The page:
Kuhoooo… Kuhoooo… Kuhooo… the melodious song of the Ceylon cuckoo, the koha, mingled with the morning breeze is heard again. The mango tree fills with flowers and a few small mangoes at the edge of the branches indicate that it will attract many more birds to our garden in the next few weeks. Butterflies flit [...]

The Sunday Times Sri Lanka

Kiti kiti kiti kiti… the sound of Avurudus past


Kuhoooo… Kuhoooo… Kuhooo… the melodious song of the Ceylon cuckoo, the koha, mingled with the morning breeze is heard again. The mango tree fills with flowers and a few small mangoes at the edge of the branches indicate that it will attract many more birds to our garden in the next few weeks. Butterflies flit in, making the garden look brighter. The Avurudu season has started!

My mind goes back a few decades…

Avurudu, to my mother, started no sooner January ended. Having a passion for stitching, Avurudu gave her a good reason to spend her time sewing. Blessed with three daughters, many female domestic aides and their little daughters, by the first week of February, we could see her planning her shopping sprees to make all the items on her list.

She would convince my father and he would escape by assigning a driver to her. We all got equal chances to accompany her on the pretext of helping her with the shopping. By 9 a.m. we were in the vehicle that my father had sent for her, and soon after in Colombo Fort, her favourite shopping spot, filled with pavement hawkers trying to convince the shoppers of the great bargains they were offering. My mother preferred walking down these roads rather than being driven, and would instruct the driver to park in a comfortable shade, never forgetting to hand over some money for his lunch and soft drinks.

She walked from one shop to another, selecting material and other things on her shopping list. I used to wonder whether the pavement hawkers knew my mother the way they used to address her. ‘Enna Nona, Enna… Lace laabayi, lassana boththang thiyanawa,’ they would call out and to my horror she would smile and say, ‘Redi aragana ennang’ which indicated a few more hours of walking. But complaining was totally prohibited with her. Not wanting to be left out of the next trip, I kept silent.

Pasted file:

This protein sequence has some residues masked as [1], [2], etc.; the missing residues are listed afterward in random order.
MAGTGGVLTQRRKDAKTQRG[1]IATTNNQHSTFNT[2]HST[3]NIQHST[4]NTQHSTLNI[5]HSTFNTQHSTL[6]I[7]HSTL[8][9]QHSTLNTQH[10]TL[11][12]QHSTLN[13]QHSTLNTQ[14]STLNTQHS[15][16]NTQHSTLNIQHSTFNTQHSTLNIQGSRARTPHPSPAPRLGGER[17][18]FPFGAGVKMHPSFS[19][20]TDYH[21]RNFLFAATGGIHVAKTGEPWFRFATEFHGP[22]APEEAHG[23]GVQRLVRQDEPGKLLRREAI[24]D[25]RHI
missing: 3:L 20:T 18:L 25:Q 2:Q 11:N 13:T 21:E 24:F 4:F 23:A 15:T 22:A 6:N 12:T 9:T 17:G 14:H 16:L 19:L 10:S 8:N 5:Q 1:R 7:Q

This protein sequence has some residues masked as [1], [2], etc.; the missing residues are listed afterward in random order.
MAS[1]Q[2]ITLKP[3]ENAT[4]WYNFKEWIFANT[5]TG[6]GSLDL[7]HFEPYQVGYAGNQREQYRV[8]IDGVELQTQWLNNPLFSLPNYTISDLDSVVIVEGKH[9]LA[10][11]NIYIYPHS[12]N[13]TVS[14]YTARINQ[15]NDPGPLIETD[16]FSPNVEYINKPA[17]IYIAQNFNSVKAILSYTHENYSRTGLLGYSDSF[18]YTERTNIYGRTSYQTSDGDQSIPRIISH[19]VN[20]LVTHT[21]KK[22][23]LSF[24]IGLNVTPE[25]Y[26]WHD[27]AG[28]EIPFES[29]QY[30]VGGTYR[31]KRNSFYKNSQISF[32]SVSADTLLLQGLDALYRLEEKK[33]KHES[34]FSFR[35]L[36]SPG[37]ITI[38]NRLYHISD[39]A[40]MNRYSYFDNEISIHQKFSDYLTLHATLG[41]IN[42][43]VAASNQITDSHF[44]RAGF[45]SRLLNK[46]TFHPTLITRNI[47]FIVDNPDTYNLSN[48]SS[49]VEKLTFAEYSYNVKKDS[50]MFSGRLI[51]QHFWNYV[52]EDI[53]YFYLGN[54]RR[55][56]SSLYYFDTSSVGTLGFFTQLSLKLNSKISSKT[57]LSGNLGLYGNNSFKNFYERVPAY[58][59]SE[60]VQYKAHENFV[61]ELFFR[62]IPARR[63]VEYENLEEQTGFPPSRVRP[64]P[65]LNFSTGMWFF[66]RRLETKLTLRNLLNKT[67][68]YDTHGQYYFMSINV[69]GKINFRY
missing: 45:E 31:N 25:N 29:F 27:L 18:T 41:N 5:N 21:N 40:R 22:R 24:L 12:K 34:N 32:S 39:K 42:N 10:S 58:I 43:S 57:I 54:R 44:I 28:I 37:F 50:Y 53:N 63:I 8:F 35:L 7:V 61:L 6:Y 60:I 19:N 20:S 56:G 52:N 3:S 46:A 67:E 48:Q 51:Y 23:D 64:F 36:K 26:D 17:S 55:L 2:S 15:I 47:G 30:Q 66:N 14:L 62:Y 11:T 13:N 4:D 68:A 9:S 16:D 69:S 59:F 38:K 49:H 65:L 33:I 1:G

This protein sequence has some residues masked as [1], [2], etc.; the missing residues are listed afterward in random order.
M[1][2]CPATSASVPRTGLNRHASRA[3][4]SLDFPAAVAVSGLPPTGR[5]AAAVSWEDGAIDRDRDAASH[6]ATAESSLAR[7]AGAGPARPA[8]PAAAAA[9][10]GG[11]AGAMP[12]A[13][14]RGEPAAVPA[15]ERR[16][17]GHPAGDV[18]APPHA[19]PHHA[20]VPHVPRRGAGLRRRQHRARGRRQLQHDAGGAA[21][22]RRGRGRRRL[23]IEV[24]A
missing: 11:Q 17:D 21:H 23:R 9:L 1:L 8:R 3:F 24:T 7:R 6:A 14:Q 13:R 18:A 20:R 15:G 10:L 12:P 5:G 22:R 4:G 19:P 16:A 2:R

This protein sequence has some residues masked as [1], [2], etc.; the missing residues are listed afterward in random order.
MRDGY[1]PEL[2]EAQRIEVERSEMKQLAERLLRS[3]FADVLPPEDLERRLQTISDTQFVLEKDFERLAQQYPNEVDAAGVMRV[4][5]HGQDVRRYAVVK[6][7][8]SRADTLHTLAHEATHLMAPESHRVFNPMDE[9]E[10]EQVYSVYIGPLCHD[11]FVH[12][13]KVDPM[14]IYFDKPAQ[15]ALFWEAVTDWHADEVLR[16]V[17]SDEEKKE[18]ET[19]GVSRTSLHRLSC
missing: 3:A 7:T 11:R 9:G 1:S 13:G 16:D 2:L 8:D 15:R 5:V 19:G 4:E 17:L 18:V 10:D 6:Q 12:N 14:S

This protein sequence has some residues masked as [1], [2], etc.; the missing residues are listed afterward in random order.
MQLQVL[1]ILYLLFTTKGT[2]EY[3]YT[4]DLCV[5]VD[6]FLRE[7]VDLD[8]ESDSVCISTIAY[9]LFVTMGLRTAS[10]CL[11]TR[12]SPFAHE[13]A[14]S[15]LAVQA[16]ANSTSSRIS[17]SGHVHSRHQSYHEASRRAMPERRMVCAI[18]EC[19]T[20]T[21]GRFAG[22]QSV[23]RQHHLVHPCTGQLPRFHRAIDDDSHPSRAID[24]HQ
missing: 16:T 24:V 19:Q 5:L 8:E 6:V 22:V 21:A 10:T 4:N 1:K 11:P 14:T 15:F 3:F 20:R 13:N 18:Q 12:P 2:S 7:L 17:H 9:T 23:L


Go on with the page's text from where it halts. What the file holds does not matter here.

But the best part was when she asked ‘are you hungry?’ with a knowing smile on her face. I’m sure my face lit up as I said ‘Yes’. ‘OK, let’s go to Pagoda,” she would smile. In an era when there were hardly any take-away places and fast food restaurants Pagoda was our favourite cafe. She would buy a generous meal for the two of us. This was the only place I remember in her regular shopping itinerary.

All other places looked similar to me. All I could see was material, buttons, ribbons, laces, thread, many people and noise. My mother carefully matched each material with the accessories. She did not seem to hear the noise. At the end of the day, we would return with Amma looking quite pleased. Soon her sewing nook was piled high with the material and accessories.

Then came the stitching time. She needed only the measurements of the waist, height and the arms. Within a few minutes she would have cut the garment. This was the time of the day she refused to answer the telephone or the door-bell. Her main priority was stitching. We could hear the machine going kitikitikitikiti… with Amma skilfully handling the mechanical pedal and manoeuvring the garment under the needle. That sound always gave me a cosy, homely feeling. But sharp at 4 p.m she would ensure that the sewing area was clean and tidy, as we all awaitedThaaththa’s arrival. As a responsible house wife and mother, she would attend to our school work, Thaaththa’s meals and start her favourite hobby after we all went to bed. ‘Kiti, kiti, kiti, kiti…’ the machine would go on. No one was disturbed, because it was in a section away from the bedrooms. However, during our exam times this was, in fact, a blessing for all three of us. Knowing that Amma was awake, we never felt alone studying in the night – it gave us a sense of security.